A lot of guitarists ask me why
why I of all people being that I
am 6'3" to 6'4" in height
would prefer such a low chair.
I guess one would think that since I'm
tall, I must,
I must prefer a taller seat in the chair.
But one's height alone is not necessarily
the determining factor in how high or
low your chair should be for your own
personal maximum comfort.
I believe that we should really consider
the ratio between
the length of your torso versus the length
of your legs.
There's this relationship is a really
important factor to consider.
If you're long in the legs, if you have
longer legs but
not necessarily a, a long, a long torso.
You may find that the guitar sits on your
lap pretty high up on your chest with,
with a normal footstool, say, if you use a
If if that's at, kind of a medium setting.
Conversely, if you're long in the torso,
like me and relatively shorter legs,
you'll find that the guitar sits too low
with a, a medium footstool setting.
And so you want to adjust your guitar
support of choice whether it's
a footstool or an A-frame or a leg up or
all the many of the products that are out
there for guitar supports.
You wanna consider this but
you wanna consider the the torso to leg
I personally, I mean, of course I use a
foot stool and
I like, I prefer a low chair.
Anything from 17 to no more than 19 inches
high in the seat.
Otherwise, if I'm sitting in kind of like
one of those wanger chairs that
are up a little bit higher, the guitar is
really sort of way down here on me.
And that feels like it is compromising the
comfort of my left-hand.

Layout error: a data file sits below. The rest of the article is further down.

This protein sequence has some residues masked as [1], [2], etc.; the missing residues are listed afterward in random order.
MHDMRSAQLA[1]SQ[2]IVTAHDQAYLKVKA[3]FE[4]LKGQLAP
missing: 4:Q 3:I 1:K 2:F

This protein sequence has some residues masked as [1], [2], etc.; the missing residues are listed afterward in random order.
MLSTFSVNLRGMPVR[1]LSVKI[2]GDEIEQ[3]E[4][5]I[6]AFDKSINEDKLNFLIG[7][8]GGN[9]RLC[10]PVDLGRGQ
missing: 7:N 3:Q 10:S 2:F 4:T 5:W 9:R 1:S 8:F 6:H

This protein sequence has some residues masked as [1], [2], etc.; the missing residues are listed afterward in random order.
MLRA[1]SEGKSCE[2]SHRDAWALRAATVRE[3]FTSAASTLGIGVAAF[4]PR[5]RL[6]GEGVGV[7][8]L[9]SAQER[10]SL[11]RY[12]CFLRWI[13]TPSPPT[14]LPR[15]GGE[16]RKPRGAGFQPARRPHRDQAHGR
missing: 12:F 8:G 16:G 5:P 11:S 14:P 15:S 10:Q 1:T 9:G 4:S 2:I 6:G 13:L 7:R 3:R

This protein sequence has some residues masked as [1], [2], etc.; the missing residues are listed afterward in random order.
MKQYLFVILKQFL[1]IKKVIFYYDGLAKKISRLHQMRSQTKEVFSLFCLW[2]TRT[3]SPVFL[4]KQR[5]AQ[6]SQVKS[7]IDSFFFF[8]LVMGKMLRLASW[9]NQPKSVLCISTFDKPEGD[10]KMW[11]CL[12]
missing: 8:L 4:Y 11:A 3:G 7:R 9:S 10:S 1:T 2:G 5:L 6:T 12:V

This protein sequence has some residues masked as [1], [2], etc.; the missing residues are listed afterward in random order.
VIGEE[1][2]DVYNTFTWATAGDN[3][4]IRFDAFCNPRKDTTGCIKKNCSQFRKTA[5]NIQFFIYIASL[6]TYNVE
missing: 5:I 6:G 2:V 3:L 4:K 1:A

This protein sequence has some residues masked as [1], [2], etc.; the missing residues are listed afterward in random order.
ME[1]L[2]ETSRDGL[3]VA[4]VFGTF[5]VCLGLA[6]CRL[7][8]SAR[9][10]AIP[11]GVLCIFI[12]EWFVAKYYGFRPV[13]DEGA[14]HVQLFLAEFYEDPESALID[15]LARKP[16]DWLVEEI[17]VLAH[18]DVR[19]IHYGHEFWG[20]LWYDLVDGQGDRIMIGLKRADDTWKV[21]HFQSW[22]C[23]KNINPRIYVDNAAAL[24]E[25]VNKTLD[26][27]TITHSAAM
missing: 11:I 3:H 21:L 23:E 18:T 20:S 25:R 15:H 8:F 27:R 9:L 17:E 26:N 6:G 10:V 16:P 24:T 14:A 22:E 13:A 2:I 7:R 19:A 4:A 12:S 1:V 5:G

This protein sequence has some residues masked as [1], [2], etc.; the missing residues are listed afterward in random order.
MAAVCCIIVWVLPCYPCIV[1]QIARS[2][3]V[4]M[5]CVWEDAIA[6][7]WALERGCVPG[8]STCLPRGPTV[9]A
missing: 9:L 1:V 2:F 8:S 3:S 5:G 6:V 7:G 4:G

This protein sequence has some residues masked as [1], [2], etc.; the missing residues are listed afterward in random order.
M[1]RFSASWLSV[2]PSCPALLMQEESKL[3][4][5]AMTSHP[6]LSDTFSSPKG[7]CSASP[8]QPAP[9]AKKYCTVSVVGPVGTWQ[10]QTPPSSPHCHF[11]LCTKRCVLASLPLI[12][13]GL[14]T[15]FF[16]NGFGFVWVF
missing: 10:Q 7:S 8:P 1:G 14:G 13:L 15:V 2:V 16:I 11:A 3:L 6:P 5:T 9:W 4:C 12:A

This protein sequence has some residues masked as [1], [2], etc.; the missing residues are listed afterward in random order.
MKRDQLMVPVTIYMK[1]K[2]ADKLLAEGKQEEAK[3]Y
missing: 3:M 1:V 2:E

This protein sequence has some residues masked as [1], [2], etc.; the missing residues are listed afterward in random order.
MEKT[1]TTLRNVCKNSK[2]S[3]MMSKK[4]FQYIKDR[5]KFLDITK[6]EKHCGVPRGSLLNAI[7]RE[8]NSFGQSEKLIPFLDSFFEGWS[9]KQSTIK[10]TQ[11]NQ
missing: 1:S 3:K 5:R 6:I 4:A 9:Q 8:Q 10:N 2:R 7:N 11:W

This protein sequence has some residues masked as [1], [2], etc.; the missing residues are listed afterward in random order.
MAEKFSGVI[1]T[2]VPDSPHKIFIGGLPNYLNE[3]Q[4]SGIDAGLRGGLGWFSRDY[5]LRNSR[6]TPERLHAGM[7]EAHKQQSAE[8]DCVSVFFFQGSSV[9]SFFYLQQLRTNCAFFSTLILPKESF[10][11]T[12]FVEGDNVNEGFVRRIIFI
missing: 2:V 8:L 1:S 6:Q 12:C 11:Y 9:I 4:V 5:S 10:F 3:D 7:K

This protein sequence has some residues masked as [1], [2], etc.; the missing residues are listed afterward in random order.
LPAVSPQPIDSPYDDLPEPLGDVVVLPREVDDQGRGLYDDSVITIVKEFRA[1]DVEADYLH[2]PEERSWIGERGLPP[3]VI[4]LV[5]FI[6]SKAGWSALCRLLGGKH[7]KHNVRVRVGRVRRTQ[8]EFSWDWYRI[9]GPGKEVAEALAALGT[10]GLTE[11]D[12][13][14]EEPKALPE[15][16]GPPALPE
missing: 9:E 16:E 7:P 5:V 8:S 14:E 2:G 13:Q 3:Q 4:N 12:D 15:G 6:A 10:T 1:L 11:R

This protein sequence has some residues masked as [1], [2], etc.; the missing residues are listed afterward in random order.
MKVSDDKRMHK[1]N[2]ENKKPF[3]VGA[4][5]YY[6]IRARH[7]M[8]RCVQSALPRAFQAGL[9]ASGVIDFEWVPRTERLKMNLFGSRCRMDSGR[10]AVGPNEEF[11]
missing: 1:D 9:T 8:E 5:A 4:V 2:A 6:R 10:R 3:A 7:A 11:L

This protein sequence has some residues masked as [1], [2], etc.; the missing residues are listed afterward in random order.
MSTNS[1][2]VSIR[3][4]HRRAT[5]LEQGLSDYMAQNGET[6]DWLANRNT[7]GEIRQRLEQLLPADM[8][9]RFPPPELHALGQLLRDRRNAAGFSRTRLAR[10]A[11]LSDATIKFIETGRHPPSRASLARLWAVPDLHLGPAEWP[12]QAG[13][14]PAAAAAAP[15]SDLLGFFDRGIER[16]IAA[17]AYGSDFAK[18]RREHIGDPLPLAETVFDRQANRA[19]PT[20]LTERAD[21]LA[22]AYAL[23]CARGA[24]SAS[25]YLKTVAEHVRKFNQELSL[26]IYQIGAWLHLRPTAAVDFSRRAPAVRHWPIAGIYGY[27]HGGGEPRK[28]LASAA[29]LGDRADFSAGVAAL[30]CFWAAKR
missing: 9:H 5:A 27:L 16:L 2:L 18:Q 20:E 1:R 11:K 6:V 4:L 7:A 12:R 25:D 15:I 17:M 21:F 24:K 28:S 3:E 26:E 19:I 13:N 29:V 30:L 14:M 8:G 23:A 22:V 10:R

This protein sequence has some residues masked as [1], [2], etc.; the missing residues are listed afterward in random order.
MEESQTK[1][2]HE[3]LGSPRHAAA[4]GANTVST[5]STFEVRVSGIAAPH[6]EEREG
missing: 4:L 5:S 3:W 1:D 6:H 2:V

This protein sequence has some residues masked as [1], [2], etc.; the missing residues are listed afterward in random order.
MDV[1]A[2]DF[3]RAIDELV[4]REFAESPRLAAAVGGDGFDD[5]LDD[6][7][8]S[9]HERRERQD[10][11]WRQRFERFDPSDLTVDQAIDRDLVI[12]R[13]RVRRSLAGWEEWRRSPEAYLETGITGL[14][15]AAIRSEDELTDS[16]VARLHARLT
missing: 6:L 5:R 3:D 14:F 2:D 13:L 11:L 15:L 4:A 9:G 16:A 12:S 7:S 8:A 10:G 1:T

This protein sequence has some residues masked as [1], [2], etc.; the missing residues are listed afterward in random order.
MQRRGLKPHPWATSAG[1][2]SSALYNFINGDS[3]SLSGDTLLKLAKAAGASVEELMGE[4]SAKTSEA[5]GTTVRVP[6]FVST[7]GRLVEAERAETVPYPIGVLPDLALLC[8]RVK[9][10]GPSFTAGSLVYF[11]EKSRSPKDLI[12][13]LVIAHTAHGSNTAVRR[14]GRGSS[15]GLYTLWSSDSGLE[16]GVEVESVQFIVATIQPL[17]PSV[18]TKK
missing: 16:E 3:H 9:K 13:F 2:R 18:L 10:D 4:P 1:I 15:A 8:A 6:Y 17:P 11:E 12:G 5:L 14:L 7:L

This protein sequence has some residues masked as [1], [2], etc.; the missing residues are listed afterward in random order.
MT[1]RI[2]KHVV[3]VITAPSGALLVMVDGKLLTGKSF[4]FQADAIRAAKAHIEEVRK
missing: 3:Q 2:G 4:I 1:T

In fact, it's making, it would make my
left-hand have to,
my left wrist have to come out in order to
compensate for it.
So I, and this is really just because my
torso is rather long.
So a lower chair sits me down lower and
with a medium setting on a footstool.
That combination of footstool with the
height of my knee,
then puts it at a more advantageous
position for me.
So you have to find what really works for
Whether, whether you use a footstool or
any of these other supports.
You can see how low the guitar looks on me
as I just demonstrated with
that average footstool setting.
And really, if you're using a footstool I,
I'm trying to demonstrate that a little
Because you don't really wanna be cranking
your footstool up to the highest setting,
if you can help it.
Because over time, that really puts a bit
of a strain on your left knee.
And it also can result in lower back some
lower back trouble for
some for some players.
You have to find what feels right for you.
But if you can keep the knee and your back
all these things in their mid-range of
Your left-hand wrist, your right wrist
that's kind of the idea.
You wanna find a guitar support setting
a chair height that really puts you in the
most advantageous position.
There's a lot of things that you're
A lot of variables that you're looking to
And inevitably something is going to get
compromised a little bit.
But if you can kind of get in the middle
of all those things, then,
then then you,you can end up finding
something with, with a,
with some thought and, and, and a little
bit of time.
Put into it that really is, is best for
all of those variables.
But do consider the torso to leg ratio,
the length of your torso in comparison to
Remember that the objective with all of
these variables considering them all
is to find the most comfortable seating
position and guitar position on your legs,
so that you're gonna be practicing for
many hours over many days.
And so the more comfortable you are, the
the more comfortable you can practice.
The more easy it is to work on relaxation
during your practice.
All the things that we're covering in the
curriculum will be easier if you
can really find a very comfortable seating
position and posture.
So the point of this lesson is really to
make the torso leg ratio one
of your variables in that process along
with, you know,
your wrist angle in the left-hand,
right-hand and the, the height of your
guitar support rather it be a footstool or
any other kind of guitar support.